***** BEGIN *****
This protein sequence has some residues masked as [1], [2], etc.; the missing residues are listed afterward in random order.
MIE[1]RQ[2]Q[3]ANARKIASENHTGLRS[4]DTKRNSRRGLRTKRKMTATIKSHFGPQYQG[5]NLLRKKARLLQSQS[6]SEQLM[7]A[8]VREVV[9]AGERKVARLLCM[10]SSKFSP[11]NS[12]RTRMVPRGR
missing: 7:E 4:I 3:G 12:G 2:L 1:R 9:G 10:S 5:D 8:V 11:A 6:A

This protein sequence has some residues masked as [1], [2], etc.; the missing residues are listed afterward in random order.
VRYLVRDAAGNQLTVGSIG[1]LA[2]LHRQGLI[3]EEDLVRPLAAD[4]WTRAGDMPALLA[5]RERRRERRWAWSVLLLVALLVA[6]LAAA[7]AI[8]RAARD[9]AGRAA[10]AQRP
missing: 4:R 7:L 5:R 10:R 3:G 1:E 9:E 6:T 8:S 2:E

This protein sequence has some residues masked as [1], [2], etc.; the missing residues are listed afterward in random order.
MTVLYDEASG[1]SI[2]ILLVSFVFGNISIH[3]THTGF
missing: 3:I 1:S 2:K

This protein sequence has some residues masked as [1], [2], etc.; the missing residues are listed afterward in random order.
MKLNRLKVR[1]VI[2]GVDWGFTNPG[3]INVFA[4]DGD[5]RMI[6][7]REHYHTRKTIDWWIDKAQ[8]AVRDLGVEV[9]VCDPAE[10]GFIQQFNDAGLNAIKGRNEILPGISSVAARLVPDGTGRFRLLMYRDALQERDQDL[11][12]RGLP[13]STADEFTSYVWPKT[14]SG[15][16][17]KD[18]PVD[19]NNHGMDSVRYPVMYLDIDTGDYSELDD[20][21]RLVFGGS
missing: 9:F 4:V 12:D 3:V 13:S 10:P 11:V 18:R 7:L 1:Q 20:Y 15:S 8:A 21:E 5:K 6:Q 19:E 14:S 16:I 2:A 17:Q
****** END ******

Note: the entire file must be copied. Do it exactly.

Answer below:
This protein sequence has some residues masked as [1], [2], etc.; the missing residues are listed afterward in random order.
MIE[1]RQ[2]Q[3]ANARKIASENHTGLRS[4]DTKRNSRRGLRTKRKMTATIKSHFGPQYQG[5]NLLRKKARLLQSQS[6]SEQLM[7]A[8]VREVV[9]AGERKVARLLCM[10]SSKFSP[11]NS[12]RTRMVPRGR
missing: 7:E 4:I 3:G 12:G 2:L 1:R 9:G 10:S 5:D 8:V 11:A 6:A

This protein sequence has some residues masked as [1], [2], etc.; the missing residues are listed afterward in random order.
VRYLVRDAAGNQLTVGSIG[1]LA[2]LHRQGLI[3]EEDLVRPLAAD[4]WTRAGDMPALLA[5]RERRRERRWAWSVLLLVALLVA[6]LAAA[7]AI[8]RAARD[9]AGRAA[10]AQRP
missing: 4:R 7:L 5:R 10:R 3:G 1:E 9:E 6:T 8:S 2:E

This protein sequence has some residues masked as [1], [2], etc.; the missing residues are listed afterward in random order.
MTVLYDEASG[1]SI[2]ILLVSFVFGNISIH[3]THTGF
missing: 3:I 1:S 2:K

This protein sequence has some residues masked as [1], [2], etc.; the missing residues are listed afterward in random order.
MKLNRLKVR[1]VI[2]GVDWGFTNPG[3]INVFA[4]DGD[5]RMI[6][7]REHYHTRKTIDWWIDKAQ[8]AVRDLGVEV[9]VCDPAE[10]GFIQQFNDAGLNAIKGRNEILPGISSVAARLVPDGTGRFRLLMYRDALQERDQDL[11][12]RGLP[13]STADEFTSYVWPKT[14]SG[15][16][17]KD[18]PVD[19]NNHGMDSVRYPVMYLDIDTGDYSELDD[20][21]RLVFGGS
missing: 9:F 4:V 12:D 3:V 13:S 10:P 11:V 18:R 7:L 1:Q 20:Y 15:S 8:A 21:E 5:K 6:Q 19:E 14:S 16:I 2:A 17:Q